186426 Tuberculosis Knowledge of High-Risk Individuals in the Endemic Border City of Tijuana, Mexico

Tuesday, October 28, 2008: 11:15 AM

Robert Deiss, MD , Department of Family and Preventive Medicine, University of California, San Diego, La Jolla, CA
Rafael Laniado-Laborín, MD, MPH , Facultad de Medicina y Psicología, Universidad Autonoma de Baja California, Tijuana, Mexico
Jose Luis Burgos, MD, MPH , Division of Global Public Health, School of Medicine, University of California, San Diego, La Jolla, CA
Maria Remedios Lozada, MD , Patronato Pro-COMUSIDA, Tijuana, Mexico
Steffanie Strathdee, PhD , Division of Global Public Health, University of California, San Diego, La Jolla, CA
Paris Cerecer, MD , ISESALUD, Tijuana, Mexico
Prisci Orozovich, MPH , Refugee Health Program, California Department of Public Health, Sacramento, CA
Jazmine Cuevas, MPH , Department of Family and Preventive Medicine, University of California, San Diego, La Jolla, CA
Richard S. Garfein, PhD, MPH , Department of Family and Preventive Medicine, University of California, San Diego, La Jolla, CA
Background: The majority of tuberculosis (TB) cases in the U.S. occur among foreign-born individuals, and TB is endemic in the border city of Tijuana, Mexico. Since drug users and homeless individuals are at risk for TB infection, we assessed their knowledge surrounding TB transmission and risk.

Methods: Street outreach was used to recruit high-risk individuals (e.g. drug users, commercial sex workers and homeless persons) for a behavioral risk assessment interview, HIV testing, and TB screening in Tijuana. Study participants were asked about TB knowledge/beliefs and medical history and were tested for latent TB infection (LTBI) using QuantiFERON®TB-Gold. Descriptive statistics were used to characterize responses.

Results: Of 503 participants, 59% were male, median age was 36 years (IQR: 29-42); 87% were current drug users and 14% were homeless. Approximately 6% and 7% reported lifetime diagnosis of active TB or LTBI, respectively, 90% of whom reported receiving anti-TB medication. Overall LTBI prevalence was 57%. Most individuals (88%) believed that TB can be cured with medicine and correctly identified TB transmission as airborne (80%). However, 88% believed that TB could spread through indirect contact (e.g., sharing dishes, bottles), and 70% believed that bacille Calmette-Guérin (BCG) vaccination offered permanent protection against TB. Paradoxically, individuals who reported being diagnosed with latent TB were more likely to answer this question incorrectly (92% vs. 67%, p<0.01).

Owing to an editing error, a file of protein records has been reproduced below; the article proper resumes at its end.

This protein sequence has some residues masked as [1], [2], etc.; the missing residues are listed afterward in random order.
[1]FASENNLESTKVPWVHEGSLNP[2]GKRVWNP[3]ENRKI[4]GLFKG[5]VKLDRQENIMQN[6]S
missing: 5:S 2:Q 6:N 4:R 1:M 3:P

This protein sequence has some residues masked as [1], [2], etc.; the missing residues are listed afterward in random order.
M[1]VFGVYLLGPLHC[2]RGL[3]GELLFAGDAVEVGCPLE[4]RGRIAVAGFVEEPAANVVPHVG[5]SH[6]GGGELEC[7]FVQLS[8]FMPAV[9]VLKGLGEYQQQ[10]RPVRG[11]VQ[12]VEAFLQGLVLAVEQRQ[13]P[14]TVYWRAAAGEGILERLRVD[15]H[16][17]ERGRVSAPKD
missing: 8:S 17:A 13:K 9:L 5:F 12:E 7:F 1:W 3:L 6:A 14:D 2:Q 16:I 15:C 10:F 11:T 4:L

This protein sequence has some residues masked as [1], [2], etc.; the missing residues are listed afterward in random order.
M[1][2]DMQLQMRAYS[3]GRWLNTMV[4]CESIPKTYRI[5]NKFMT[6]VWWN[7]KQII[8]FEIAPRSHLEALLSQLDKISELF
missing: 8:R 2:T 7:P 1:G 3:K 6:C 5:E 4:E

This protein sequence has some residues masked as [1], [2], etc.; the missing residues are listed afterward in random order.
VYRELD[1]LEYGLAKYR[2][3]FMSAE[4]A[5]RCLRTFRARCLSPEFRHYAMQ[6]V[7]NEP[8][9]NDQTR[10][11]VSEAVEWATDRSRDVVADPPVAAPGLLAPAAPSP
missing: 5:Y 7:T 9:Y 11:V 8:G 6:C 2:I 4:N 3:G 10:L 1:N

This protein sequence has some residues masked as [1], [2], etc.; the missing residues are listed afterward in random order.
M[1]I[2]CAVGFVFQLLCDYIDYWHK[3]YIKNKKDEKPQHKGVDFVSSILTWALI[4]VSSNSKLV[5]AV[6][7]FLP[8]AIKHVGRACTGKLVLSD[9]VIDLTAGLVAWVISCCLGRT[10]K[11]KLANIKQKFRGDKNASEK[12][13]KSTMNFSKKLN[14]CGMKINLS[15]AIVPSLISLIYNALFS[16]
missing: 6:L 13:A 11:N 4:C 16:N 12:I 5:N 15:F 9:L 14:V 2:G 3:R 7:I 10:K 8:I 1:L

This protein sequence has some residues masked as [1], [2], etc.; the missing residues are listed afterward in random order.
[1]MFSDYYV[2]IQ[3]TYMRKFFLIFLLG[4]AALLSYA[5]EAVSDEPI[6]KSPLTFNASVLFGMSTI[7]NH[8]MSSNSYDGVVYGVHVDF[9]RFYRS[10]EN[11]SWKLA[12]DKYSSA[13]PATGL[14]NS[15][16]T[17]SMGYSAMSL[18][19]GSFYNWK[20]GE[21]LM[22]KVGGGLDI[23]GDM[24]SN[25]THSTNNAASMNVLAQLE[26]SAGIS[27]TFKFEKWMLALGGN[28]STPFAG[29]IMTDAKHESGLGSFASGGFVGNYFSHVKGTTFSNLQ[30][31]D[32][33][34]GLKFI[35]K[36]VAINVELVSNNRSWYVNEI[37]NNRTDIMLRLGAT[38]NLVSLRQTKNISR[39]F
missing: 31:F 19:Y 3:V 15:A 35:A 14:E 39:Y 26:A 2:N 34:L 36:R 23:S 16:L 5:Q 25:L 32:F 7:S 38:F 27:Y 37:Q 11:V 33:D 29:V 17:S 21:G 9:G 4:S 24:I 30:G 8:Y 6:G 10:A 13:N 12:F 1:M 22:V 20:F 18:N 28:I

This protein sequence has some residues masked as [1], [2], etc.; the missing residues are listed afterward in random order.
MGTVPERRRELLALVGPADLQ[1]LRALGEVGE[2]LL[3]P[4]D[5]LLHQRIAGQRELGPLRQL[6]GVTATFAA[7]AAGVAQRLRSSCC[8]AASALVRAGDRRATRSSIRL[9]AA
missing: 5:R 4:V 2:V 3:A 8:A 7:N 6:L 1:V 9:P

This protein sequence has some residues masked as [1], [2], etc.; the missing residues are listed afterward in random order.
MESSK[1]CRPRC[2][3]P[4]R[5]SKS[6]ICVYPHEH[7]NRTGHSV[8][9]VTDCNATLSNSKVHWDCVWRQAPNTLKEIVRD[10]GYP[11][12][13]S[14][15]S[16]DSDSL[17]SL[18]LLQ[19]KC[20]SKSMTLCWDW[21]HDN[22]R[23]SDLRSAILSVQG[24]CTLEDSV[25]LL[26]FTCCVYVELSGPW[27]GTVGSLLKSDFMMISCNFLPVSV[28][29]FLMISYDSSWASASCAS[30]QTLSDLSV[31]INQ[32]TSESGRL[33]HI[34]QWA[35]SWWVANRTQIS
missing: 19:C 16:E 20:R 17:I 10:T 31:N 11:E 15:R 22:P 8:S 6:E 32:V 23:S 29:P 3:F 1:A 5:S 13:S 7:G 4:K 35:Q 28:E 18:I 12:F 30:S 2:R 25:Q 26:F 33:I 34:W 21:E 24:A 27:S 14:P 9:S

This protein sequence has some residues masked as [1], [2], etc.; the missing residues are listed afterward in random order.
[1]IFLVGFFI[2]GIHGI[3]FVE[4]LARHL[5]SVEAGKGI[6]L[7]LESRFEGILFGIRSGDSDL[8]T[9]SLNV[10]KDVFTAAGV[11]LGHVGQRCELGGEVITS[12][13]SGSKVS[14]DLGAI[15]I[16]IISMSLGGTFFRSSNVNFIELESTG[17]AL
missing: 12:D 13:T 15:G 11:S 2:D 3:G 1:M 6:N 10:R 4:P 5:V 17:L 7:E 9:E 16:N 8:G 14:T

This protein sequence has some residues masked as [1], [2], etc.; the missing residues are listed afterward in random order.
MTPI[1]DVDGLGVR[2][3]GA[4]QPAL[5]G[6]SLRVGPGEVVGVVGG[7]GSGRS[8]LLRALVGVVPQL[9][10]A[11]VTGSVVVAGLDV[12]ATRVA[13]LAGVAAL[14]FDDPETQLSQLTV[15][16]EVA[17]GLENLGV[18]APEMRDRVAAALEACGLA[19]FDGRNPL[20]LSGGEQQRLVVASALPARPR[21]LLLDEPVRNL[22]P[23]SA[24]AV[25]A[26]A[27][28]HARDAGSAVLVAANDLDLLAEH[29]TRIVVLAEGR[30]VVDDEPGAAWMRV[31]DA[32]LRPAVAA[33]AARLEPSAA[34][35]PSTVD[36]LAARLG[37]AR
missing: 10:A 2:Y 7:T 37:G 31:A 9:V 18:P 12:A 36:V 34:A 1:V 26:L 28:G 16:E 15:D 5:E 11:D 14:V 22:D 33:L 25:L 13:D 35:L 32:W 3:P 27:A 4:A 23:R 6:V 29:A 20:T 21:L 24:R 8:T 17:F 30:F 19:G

Conclusions: We found frequent misperceptions of TB, placing this population at even higher risk for disease. TB education should be expanded and incorporated into programs serving high-risk populations in Tijuana.

Learning Objectives:
1. Identify misperceptions of tuberculosis (TB) among individuals at high-risk for TB infection and disease. 2. Identify opportunities for education and awareness that are unique to the border city of Tijuana, Mexico. 3. Understand why attention must be paid to high-risk groups in border communities, as more cases of TB are imported from Mexico than any other country.

Keywords: Education, Tuberculosis

Presenting author's disclosure statement:

Qualified on the content I am responsible for because: I am a Post-Doctoral Fellow in International Health at the University of California, San Diego. I have published articles on HIV risk behaviors and also have written on the relationship between tuberculosis and drug use. I have previously presented at the International AIDS Society Conference and the North American International Union of Tuberculosis and Lung Disease.
Any relevant financial relationships? No

I agree to comply with the American Public Health Association Conflict of Interest and Commercial Support Guidelines, and to disclose to the participants any off-label or experimental uses of a commercial product or service discussed in my presentation.